The garden at 'Menlo', designed for Evelyn and Doris Notcutt in 1934, is of local and state significance as one of Melbourne's few structural Edna Walling gardens in existence. No other person has influenced Australian garden design as much as Edna Walling who dominated the scene in Victoria for over 40 years from 1920. The garden at 'Menlo' is typical of her 'structured' designs which "achieved a happy blend of the cottage and geometric style" (Watts, P. 1991) (1).
The extensive stonework, which includes an elaborate pergola, garden staircase, paved stone and gravel pathways, terrace walls and a feature pool, was built to the design of Edna Walling by Eric H. Hammond, who was the sole contractor of almost all her jobs. The garden is far more structural than Walling's 'Appledore' and the Marshall garden in neighbouring Heidelberg and therefore has a much better chance of surviving the test of time. 'Menlo' is a legacy to the work of two improtant people in Australian garden history whose partnership lasted a lifetime.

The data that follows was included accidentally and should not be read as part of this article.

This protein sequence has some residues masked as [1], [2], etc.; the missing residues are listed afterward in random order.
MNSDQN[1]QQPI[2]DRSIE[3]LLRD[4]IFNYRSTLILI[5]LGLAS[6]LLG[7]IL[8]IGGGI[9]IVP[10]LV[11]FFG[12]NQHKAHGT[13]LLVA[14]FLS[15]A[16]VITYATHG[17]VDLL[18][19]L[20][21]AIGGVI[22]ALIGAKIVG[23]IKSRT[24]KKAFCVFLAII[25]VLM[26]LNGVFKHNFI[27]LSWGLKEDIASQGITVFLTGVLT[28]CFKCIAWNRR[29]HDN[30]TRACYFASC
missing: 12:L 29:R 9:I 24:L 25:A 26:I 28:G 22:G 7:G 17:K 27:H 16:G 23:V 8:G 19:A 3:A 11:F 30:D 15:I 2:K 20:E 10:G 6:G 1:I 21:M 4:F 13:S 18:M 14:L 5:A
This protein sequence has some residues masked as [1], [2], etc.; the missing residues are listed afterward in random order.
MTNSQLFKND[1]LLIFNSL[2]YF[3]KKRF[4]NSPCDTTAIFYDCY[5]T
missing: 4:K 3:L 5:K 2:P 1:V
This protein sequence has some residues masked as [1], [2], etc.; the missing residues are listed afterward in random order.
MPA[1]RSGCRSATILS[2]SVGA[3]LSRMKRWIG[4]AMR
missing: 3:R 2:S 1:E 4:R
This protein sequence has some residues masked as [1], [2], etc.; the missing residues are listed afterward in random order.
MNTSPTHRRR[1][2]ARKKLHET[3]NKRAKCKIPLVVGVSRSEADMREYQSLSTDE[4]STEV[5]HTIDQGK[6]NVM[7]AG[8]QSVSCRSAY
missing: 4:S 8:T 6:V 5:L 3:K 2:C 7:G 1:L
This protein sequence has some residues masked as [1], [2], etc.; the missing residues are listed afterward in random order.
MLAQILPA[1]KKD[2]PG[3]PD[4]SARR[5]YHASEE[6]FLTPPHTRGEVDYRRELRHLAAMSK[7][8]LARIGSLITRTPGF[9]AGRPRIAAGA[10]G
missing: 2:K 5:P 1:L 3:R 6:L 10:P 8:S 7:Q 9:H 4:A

Walling's pergola at 'Menlo' is one of few intact examples in Australia. It can only be compared with the one at 'Greenacres', the 'lost' Sandy Bay garden in Hobart, which was one of the few elements from the original garden to remain when the property was massively subdivided.
The Quercus bicolour (White Swamp Oak) at 'Menlo' is of regional botanical significance as a mture example of a rare specimen, comparable to the one on the front lawn at Werribee Park.
(1) Watts, P. 1991, Edna Walling and Her gardens, Florilegium, Australian.